Amanda Chan shares her experience of trying to get her banks to accept her chosen title
By Amanda Chan. Amanda is a 22-year-old graduate working in museum education. Follow her on twitter here.
I have various bank accounts, and all of these banks refer to me as Miss Chan. I despise the title “Miss” – I find it both patronising and patriarchal. I won’t go into the reasons as to why I detest the title so strongly, but for an excellent explanation, read Margaret Felice’s “Why I hate being called Miss”. Every time I received a bank statement, or pulled out my bank card to see the title “Miss”, the feminist inside me would feel a niggling dissatisfaction; I decided enough was enough.
A phone call to NatWest proved rather unsuccessful. After explaining my request, the advisor asked: “Have you got married recently?”
“No,” I replied, “I’m not married, I just want to change my title from Miss to Ms – it’s just a personal preference.”
“Oh, so no one knows if you’re married or single, that type of thing?”
“Yes, I just have a personal preference for Ms, and would like my bank cards and correspondence to reflect this.”
After being told that without documentation showing that I had officially changed my name from Miss Chan to Ms Chan, they would be unable to change my personal details, I explained that there was no official process that allowed to me to change my title, and that there was actually no official documentation that proved my title at all, be that Miss or Ms.
“No offence right, Miss Chan, but titles aren’t really that important these days anyway…”
At this point I could feel the blood boil beneath my skin. How dare she trivialise my requests! I explained once more that I am not Miss Chan, I had made a conscious decision to use Ms, and that my bank should respect this. Her response was this: “We don’t allow this change on the system without official proof that you’ve changed your name. I’m afraid we can’t help you, Miss Chan.”
Determined to pursue this further, I visited my branch in-store, and remarkably, the staff at NatWest were able to change my personal details instantly, no questions asked, and my newly corrected bank cards were sent out to me within a few days.
Next, I tackled HSBC. A visit to the branch proved rather fruitless. Speaking to the customer service advisor, I asked her how I should go about changing my personal details from Miss to Ms.
“Have you just got married?”
“No, but I use Ms instead of Miss. It’s a personal preference.”
“Well without proof of your change of name to Ms, we can’t change your person details.”
After further discussion, she explained: “As far as I’m concerned, you’re Miss until you’re married, then you become a Mrs, and then if you get divorced, you can become a Ms” – she even wrote out each title for me as she said it, as if explaining the alphabet to a toddler. Refusing to give up, I explained as calmly as I could, that “Ms” was used for women regardless of their marital status, for those women who see marital status as entirely irrelevant to one’s identity. At this point, seeing that I was refusing to accept defeat, she rang her managers. Again, they told me the same thing. “No change of name without evidence of a name-change.” At this point I changed tact – what if I were to bring in a letter addressed to me from an official organisation, such as HM Revenue and Customs, showing my title as “Ms”; surely this would then “prove” that my name was Ms Amanda Chan? She sighed at me, and as if to humour me, said “If you can bring this in then yes, we will fill out a change of name form for you and process it.”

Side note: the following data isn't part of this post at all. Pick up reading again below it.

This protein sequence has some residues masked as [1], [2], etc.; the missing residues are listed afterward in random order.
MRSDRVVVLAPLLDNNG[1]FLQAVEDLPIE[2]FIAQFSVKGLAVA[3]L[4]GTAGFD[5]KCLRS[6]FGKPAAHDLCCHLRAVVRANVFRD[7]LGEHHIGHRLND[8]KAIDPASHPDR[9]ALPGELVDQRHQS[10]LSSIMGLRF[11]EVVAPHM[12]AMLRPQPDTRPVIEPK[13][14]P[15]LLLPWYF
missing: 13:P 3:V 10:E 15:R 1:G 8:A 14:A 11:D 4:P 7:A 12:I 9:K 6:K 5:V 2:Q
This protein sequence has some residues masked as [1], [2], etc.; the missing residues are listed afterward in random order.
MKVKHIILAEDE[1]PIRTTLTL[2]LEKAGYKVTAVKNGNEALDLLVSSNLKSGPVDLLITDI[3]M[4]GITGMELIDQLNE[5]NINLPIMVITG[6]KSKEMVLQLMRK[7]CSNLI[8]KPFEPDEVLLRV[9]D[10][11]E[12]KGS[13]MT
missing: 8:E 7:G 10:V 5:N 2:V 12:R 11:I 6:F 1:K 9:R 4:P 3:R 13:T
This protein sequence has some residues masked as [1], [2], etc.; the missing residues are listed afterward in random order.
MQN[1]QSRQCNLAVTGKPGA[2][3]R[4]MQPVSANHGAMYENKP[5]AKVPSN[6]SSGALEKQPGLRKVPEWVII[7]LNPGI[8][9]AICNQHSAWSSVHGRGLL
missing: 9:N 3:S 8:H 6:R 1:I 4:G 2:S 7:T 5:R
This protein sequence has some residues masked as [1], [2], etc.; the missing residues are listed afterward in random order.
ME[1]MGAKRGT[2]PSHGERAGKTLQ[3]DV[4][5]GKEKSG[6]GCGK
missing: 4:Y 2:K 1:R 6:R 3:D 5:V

I vowed to return with the proof that I was indeed a Ms, and not a Miss, and hurried home to find a letter from HM Revenue and Customs, which was listed on a HSBC leaflet as official proof of identification. On my return visit to HSBC, I was told once again that this change would not be possible without evidence of a name-change. After 40 minutes of discussing this with various staff members, I was finally able to convince them to change my title on their database, and my new bankcards with my preferred title were sent out to me the following day.
I’m sure there will be many who think that going to such lengths just to change a few letters before my name was completely pointless and trivial. Of course, compared to more serious women’s issues, the matter of Miss or Ms could easily be deemed insignificant. However, feminism is about choice. Women have the right to choose their title, be that Miss, Mrs or Ms. A bank has no right to demand to see evidence of such a decision, and indeed, there is no supporting evidence that can prove a woman’s decision to adopt the use of Ms. I choose to have an identity separate to my marital status. I choose to be recognised as an individual, regardless of whether or not I have made a life-long commitment to a man, and there is nobody on this planet and certainly no bank, who has the right to tell me otherwise.
Blurred image of a bank card by Ed Ivanushkin, shared under a Creative Commons licence.